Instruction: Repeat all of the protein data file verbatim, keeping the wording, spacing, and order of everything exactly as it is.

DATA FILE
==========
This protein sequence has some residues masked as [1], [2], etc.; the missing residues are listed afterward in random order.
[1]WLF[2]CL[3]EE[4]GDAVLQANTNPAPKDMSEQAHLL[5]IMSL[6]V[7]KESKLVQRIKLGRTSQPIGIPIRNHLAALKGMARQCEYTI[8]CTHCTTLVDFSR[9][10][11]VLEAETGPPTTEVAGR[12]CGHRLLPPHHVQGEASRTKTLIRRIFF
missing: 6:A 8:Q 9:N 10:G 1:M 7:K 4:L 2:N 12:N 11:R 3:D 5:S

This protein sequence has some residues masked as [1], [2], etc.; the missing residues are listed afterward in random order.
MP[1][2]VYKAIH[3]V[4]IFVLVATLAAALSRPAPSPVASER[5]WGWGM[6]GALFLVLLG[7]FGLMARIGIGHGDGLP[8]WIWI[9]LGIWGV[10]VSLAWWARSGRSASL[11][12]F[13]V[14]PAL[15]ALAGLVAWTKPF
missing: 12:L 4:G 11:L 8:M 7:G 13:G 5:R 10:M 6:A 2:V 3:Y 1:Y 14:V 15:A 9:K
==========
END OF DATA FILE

This protein sequence has some residues masked as [1], [2], etc.; the missing residues are listed afterward in random order.
[1]WLF[2]CL[3]EE[4]GDAVLQANTNPAPKDMSEQAHLL[5]IMSL[6]V[7]KESKLVQRIKLGRTSQPIGIPIRNHLAALKGMARQCEYTI[8]CTHCTTLVDFSR[9][10][11]VLEAETGPPTTEVAGR[12]CGHRLLPPHHVQGEASRTKTLIRRIFF
missing: 6:A 8:Q 9:N 10:G 1:M 7:K 4:L 2:N 12:N 11:R 3:D 5:S

This protein sequence has some residues masked as [1], [2], etc.; the missing residues are listed afterward in random order.
MP[1][2]VYKAIH[3]V[4]IFVLVATLAAALSRPAPSPVASER[5]WGWGM[6]GALFLVLLG[7]FGLMARIGIGHGDGLP[8]WIWI[9]LGIWGV[10]VSLAWWARSGRSASL[11][12]F[13]V[14]PAL[15]ALAGLVAWTKPF
missing: 12:L 4:G 11:L 8:M 7:G 13:G 5:R 10:M 6:A 2:V 3:Y 1:Y 14:V 15:A 9:K